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Texas Instruments Reducing Power Loss and Overheating During Faults with eFuses Application notes
Application Report
SLVAED9 – June 2019
Reducing Power Loss and Overheating During Faults with
eFuses
Rakesh Panguloori
1
Introduction
Several components inside electronic equipment have an inherent maximum current capacity, which when
exceeded, overheats (possibly to an unrecoverable state). Some of the common components are:
• Semiconductor devices
• Passive filters
• Printed circuit board (PCB) traces
• Connectors
• Interfacing cables
This makes current limiting an essential requirement to protect components in almost all systems. Current
limiting maintains transient overload currents within the maximum current rating limits. Protecting the
power path against faults is crucial but after the fault is cleared, it is also important for the system to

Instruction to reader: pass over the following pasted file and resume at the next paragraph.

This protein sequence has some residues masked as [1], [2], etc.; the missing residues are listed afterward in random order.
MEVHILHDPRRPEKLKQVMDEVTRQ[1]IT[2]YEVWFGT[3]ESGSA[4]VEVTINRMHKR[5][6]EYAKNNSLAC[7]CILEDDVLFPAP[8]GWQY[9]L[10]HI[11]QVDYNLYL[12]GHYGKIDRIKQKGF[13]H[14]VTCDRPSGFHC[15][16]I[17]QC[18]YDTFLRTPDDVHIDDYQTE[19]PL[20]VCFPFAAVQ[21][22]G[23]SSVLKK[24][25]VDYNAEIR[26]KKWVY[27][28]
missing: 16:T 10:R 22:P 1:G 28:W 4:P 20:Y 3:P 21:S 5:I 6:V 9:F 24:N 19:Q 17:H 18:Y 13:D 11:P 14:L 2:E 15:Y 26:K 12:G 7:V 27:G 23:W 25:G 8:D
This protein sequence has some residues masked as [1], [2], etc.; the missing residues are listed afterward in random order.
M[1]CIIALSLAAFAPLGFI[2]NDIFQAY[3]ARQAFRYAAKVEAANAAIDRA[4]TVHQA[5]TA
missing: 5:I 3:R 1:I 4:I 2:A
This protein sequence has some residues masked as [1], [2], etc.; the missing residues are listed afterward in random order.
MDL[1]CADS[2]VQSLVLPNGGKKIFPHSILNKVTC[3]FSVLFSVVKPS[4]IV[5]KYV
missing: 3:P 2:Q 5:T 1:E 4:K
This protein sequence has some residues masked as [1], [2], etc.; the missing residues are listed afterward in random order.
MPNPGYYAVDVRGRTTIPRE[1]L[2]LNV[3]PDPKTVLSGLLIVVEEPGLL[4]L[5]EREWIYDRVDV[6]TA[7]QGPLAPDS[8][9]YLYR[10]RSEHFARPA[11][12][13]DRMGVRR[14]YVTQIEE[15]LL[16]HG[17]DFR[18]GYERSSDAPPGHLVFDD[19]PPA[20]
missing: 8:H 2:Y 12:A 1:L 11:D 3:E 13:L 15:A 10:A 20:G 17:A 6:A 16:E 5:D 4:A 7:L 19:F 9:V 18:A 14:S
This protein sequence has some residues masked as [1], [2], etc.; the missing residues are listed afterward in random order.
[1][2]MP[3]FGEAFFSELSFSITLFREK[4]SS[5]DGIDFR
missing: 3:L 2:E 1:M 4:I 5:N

recover quickly without manual intervention. This minimizes maintenance costs by reducing visits of
technician on-site. All of these drive the fault response of the protection devices as one of the key system
level requirements.
• Fuses, also known as a mechanical fuse or melting fuse, are traditionally used as protection devices to
isolate overload or short-circuit faults from the main system. While fuses are an inexpensive solution,
they need to be physically replaced every time they melt, because they become open and nonoperational when a fault occurs. This increases system downtime and maintenance costs.
• Positive temperature coefficient (PTC) resistors eliminate the need for human intervention by providing
resettable overcurrent protection. The PTC resistor auto-resets the system from a circuit trip as the
temperature cools. However, the ON-resistance of PTC increases after every fault, which raises
concerns about achieving repeatable performance over time.
• An electronic fuse or eFuse acts as a “self-healing” device. When it “breaks the path”, it automatically
turns back on, and attempts to restart the circuit and provides the same robust performance after each
overcurrent event.
Figure 1 shows fault response summary of fuse, PTC, and eFuse devices.
Fault Response
Open and
Non-operational
Self-resets but performance
degrades after each reset
Repeatable performance
after each reset
Manual
Intervention
Must
Moderate
Very Low